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Terminating Patient Relationships


By Julie Brightwell, JD, RN, Director, Healthcare Systems Patient Safety, Department of Patient Safety and Risk Management, and Richard Cahill, JD, Vice President and Associate General Counsel, The Doctors Company 

Just as it is an acceptable and reasonable practice to screen incoming patients, it is acceptable and reasonable to know when to end patient relationships that are no longer therapeutic. It is critical, however, to end the patient relationship in a manner that will not lead to claims of discrimination or abandonment.

It is appropriate and acceptable to terminate a relationship under the following circumstances:


A few situations, however, may require additional steps or a delay or even prohibit patient dismissal. Examples of these circumstances include:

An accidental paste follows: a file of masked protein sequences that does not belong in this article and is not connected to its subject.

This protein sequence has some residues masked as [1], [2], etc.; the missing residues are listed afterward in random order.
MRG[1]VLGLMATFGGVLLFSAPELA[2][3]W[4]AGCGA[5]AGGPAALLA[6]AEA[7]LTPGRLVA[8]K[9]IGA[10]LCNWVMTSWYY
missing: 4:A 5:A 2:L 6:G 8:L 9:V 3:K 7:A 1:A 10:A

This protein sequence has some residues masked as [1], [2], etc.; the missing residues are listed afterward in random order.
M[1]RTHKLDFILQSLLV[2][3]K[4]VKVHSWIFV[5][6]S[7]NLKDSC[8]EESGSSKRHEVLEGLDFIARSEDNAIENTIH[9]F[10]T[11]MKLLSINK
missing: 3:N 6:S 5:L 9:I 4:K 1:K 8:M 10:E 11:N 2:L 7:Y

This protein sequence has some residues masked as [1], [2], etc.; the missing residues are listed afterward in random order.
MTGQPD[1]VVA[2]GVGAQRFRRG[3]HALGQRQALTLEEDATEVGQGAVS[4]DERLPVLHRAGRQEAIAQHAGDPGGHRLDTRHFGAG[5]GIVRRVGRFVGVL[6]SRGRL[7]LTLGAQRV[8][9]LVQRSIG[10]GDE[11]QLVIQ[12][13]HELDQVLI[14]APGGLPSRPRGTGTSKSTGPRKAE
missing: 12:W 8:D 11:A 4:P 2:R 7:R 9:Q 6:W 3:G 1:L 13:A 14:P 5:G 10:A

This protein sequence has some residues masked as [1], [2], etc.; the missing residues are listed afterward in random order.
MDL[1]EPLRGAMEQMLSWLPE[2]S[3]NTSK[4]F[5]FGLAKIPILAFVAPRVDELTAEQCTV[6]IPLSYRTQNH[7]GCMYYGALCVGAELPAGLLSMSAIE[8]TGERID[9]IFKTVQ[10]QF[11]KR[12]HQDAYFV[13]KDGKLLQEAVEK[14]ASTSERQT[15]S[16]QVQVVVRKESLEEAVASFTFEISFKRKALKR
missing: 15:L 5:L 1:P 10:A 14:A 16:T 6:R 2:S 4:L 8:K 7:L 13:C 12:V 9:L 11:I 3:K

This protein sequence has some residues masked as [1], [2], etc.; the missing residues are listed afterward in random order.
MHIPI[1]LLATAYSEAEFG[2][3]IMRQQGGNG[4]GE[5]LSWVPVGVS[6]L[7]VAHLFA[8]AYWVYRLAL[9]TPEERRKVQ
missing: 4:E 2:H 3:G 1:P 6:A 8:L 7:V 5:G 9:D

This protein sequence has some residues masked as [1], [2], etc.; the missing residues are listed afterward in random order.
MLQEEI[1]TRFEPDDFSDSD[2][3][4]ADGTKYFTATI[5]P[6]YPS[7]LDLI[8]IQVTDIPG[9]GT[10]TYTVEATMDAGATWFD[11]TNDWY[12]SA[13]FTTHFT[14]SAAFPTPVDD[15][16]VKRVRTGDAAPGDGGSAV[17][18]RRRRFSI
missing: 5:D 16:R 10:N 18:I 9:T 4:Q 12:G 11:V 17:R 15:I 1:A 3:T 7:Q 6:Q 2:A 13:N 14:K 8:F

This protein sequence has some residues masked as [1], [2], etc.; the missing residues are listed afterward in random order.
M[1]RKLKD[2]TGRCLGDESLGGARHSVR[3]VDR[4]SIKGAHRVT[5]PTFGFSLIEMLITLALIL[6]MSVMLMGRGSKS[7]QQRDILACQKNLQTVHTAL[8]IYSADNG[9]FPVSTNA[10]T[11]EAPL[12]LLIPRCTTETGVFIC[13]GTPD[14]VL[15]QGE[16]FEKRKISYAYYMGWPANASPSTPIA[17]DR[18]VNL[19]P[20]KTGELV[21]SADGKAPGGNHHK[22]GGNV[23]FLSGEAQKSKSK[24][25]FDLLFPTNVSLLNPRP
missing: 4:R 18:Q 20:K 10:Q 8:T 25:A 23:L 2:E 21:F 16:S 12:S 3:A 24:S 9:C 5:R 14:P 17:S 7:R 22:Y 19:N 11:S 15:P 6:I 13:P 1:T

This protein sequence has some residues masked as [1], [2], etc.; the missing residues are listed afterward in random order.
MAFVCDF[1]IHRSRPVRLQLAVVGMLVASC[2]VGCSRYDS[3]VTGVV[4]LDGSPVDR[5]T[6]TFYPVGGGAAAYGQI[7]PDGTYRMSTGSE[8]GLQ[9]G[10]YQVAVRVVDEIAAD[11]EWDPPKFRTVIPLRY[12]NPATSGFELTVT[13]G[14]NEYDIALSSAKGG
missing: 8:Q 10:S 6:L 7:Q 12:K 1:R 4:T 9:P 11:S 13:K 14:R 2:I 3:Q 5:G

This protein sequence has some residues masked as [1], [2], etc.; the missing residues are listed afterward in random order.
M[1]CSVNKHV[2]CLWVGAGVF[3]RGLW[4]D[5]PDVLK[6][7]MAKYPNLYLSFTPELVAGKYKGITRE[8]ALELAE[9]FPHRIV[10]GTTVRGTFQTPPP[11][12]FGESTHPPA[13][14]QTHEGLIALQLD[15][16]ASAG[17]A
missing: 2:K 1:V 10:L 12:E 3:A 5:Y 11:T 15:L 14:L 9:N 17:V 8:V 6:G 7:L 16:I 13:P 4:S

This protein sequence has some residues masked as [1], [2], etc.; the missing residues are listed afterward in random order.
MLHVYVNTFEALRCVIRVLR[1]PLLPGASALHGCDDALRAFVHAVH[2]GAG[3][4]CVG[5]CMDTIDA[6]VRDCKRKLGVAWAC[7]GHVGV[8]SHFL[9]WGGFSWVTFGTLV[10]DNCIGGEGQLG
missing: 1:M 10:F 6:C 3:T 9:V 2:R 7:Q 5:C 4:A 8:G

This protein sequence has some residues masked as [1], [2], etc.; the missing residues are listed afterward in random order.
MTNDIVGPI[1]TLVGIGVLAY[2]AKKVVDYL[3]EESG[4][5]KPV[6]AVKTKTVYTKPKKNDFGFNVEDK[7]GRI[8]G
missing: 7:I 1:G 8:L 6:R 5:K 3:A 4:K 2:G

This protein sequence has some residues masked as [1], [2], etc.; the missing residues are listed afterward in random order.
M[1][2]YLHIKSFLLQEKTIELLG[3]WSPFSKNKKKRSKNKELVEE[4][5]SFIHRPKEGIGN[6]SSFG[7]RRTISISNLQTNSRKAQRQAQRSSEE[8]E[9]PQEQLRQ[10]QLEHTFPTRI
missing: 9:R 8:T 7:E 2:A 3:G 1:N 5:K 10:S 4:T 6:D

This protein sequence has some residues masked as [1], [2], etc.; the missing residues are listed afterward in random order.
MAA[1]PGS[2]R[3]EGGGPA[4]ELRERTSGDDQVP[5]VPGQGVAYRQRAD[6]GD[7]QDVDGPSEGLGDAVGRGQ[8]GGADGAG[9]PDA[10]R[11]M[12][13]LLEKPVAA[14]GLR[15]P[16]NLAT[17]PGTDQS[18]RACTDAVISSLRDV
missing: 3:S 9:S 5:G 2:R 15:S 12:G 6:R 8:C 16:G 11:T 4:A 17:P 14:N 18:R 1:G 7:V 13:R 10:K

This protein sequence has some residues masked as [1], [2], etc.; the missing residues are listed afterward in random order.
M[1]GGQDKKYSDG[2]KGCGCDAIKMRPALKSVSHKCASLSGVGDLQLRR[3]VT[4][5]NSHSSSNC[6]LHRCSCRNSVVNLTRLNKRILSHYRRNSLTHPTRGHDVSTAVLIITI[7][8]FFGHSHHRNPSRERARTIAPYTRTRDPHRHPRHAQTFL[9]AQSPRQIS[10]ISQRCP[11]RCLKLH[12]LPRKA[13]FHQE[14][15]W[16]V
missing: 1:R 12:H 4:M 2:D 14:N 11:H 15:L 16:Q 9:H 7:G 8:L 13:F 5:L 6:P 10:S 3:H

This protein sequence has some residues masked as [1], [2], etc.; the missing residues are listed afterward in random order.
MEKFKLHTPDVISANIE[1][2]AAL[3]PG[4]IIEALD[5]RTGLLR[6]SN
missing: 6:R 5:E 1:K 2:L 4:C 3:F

When terminating the relationship is appropriate and none of the restrictions mentioned above are present, termination of the relationship should be completed formally. Put the patient on written notice that he or she must find another healthcare practitioner. The written notice should be mailed to the patient by both regular mail and certified mail with a return receipt requested. Keep copies of all the materials in the patient’s medical record. More details on what to include in a written notice can be found in the expanded version of this article:

The guidelines suggested here are not rules, do not constitute legal advice, and do not ensure a successful outcome. The ultimate decision regarding the appropriateness of any treatment must be made by each healthcare provider considering the circumstances of the individual situation and in accordance with the laws of the jurisdiction in which the care is rendered.

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